Read Roger Ebert’s Final Glowing Film Review for Terrence Malick’s ‘To the Wonder’

For almost fifty years, Roger Ebert shared his love of cinema with the world, writing reviews that praised and inspired. He used his work to not only give us an appreciation for the art of film but to always teach us something about life and love. And this weekend, the Chicago Sun-Times published Ebert’s final film review, which happened to be for a film by a director whose work lives inside the whispers of all-encompassing love and divinity. "There were once several directors who yearned to make no less than a masterpiece but now there are only a few. Malick has stayed true to that hope ever since his first feature in 1973," said Ebert, whose review of Terrence Malick’s latest To the Wonder speaks to its nature of reaching the human soul.

Jim Emerson’s "Remembering the Roger I Knew," written last week, noted that:

In one of Roger’s last emails, responding to my concerns that he was firing off messages that were garbled or didn’t make sense, he said he sometimes felt that way himself, but wanted to assure me that he was still in possesion of all his marbles.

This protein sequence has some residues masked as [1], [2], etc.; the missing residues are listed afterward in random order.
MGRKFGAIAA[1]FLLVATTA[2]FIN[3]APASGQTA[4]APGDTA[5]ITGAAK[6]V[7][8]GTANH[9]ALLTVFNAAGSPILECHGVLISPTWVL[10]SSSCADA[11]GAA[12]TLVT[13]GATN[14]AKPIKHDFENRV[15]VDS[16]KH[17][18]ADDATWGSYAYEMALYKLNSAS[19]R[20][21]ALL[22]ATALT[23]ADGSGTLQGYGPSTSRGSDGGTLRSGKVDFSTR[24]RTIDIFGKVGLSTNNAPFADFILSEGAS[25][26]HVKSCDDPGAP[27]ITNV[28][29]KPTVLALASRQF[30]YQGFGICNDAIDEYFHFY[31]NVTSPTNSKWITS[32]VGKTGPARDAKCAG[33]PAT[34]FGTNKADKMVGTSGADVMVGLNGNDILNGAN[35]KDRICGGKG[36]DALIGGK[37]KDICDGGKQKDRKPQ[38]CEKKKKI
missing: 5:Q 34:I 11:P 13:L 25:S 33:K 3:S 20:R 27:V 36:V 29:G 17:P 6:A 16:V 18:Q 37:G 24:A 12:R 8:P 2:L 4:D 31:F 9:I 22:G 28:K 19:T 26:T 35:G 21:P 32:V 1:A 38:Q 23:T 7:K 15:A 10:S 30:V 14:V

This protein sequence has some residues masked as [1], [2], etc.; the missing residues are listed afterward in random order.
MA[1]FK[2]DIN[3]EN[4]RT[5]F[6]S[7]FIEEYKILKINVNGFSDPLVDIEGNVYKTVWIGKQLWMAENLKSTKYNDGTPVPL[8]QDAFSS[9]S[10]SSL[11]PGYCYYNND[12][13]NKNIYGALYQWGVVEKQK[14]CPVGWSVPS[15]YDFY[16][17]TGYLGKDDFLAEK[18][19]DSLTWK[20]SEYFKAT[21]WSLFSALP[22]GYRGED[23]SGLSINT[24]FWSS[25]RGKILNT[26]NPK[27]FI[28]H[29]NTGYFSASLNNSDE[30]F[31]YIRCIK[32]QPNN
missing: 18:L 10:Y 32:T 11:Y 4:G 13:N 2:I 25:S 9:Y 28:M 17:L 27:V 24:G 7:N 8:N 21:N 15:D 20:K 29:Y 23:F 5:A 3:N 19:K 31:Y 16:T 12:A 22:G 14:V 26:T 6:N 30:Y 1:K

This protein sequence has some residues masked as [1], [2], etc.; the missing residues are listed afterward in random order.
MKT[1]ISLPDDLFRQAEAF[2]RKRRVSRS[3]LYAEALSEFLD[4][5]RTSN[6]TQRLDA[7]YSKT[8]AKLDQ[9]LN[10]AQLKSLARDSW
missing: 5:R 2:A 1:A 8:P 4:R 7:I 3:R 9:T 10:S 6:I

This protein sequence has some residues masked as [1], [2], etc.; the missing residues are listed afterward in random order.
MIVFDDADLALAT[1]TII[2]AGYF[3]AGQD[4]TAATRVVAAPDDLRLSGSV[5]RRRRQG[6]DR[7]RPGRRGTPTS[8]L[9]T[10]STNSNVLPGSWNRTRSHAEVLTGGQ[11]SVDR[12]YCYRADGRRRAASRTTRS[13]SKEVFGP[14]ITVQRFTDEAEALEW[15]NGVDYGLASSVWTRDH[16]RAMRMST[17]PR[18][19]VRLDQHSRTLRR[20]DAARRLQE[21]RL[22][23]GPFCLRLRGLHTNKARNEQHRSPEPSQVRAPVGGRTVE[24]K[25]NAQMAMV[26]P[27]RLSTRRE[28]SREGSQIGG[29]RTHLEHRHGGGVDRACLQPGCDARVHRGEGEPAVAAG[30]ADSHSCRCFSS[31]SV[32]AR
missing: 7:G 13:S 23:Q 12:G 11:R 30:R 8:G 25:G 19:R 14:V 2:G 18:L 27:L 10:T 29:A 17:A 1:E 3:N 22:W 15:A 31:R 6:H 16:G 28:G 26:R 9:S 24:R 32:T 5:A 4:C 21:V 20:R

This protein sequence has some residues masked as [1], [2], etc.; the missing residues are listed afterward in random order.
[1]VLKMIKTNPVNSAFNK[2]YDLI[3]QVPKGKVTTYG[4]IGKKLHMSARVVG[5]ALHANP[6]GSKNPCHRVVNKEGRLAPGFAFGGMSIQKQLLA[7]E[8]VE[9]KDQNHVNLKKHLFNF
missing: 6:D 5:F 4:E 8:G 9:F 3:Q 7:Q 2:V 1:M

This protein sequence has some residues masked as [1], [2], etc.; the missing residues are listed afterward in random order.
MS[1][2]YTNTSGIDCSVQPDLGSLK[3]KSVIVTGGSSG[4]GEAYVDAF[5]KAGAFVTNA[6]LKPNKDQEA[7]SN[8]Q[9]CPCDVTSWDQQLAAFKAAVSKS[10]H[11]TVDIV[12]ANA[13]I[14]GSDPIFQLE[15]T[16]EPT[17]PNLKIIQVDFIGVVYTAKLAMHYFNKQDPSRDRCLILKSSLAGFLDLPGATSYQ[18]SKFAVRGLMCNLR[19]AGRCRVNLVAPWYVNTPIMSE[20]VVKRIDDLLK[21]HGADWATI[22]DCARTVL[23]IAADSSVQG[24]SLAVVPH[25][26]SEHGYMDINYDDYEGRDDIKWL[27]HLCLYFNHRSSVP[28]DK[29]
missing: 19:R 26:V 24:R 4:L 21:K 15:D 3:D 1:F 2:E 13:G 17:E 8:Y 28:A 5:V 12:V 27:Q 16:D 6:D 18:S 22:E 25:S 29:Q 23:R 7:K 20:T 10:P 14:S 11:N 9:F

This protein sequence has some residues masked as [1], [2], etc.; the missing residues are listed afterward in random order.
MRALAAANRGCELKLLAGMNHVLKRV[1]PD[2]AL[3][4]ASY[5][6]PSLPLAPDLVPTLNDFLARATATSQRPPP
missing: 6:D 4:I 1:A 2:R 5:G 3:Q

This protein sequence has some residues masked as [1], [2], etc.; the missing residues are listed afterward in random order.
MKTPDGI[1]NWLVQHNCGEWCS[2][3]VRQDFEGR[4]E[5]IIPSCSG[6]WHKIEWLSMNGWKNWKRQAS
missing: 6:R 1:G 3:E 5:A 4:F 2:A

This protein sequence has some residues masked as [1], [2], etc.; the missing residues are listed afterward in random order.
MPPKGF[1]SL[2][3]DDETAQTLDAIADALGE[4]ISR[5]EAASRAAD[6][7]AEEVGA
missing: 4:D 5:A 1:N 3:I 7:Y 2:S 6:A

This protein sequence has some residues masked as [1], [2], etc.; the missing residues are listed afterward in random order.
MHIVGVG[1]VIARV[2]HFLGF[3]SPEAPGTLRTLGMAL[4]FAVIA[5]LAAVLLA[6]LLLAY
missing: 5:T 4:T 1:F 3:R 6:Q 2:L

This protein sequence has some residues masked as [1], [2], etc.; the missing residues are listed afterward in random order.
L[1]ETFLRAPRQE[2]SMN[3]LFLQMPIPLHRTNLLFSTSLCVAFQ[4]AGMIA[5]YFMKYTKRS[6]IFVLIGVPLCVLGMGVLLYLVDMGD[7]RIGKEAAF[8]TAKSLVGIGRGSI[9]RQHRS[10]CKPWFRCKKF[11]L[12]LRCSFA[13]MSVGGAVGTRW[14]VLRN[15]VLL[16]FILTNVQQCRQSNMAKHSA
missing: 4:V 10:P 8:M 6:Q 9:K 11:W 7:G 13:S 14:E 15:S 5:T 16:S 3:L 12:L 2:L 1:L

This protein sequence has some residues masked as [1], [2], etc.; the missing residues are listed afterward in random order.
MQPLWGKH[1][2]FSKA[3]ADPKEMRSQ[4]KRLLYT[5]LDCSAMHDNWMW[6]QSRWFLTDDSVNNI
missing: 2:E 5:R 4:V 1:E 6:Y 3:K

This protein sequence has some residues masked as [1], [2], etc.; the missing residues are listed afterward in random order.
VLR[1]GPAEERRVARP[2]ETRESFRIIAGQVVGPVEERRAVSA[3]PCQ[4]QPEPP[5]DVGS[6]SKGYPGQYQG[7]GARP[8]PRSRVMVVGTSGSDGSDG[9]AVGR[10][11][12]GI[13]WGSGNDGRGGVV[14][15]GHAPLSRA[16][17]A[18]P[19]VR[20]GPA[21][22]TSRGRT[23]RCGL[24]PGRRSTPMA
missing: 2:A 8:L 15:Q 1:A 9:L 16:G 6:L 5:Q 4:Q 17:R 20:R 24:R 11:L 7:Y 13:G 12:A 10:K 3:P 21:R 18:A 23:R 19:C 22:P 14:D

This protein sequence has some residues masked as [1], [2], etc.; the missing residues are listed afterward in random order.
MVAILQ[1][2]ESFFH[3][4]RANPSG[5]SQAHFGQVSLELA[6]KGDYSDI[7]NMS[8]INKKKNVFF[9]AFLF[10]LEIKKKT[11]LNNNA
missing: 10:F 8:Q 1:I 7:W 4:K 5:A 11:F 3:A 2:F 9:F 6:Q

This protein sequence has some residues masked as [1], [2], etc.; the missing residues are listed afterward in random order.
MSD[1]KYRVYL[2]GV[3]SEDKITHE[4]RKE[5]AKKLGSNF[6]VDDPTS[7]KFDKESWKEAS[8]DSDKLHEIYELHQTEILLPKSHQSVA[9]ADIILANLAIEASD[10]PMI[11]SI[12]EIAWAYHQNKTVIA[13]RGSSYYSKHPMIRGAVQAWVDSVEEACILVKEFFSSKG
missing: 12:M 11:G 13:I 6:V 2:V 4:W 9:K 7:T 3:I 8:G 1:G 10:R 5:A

"JIm, old friend, I’m in bad shape. I type on my lap in a hospital bed. I’m on pain meds.  Did the review of ‘To the Wonder’ make sense to you? Such a strange movie.

But it does make sense, and it truly speaks to the essence of Malick’s work with a more clear and direct voice than most are able to articulate. One portion of the review reads:

A more conventional film would have assigned a plot to these characters and made their motivations more clear. Malick, who is surely one of the most romantic and spiritual of filmmakers, appears almost naked here before his audience, a man not able to conceal the depth of his vision.

“Well,” I asked myself, “why not?” Why must a film explain everything? Why must every motivation be spelled out? Aren’t many films fundamentally the same film, with only the specifics changed? Aren’t many of them telling the same story? Seeking perfection, we see what our dreams and hopes might look like. We realize they come as a gift through no power of our own, and if we lose them, isn’t that almost worse than never having had them in the first place?

Check out the review in its entirety HERE and see the film for yourself this Friday.

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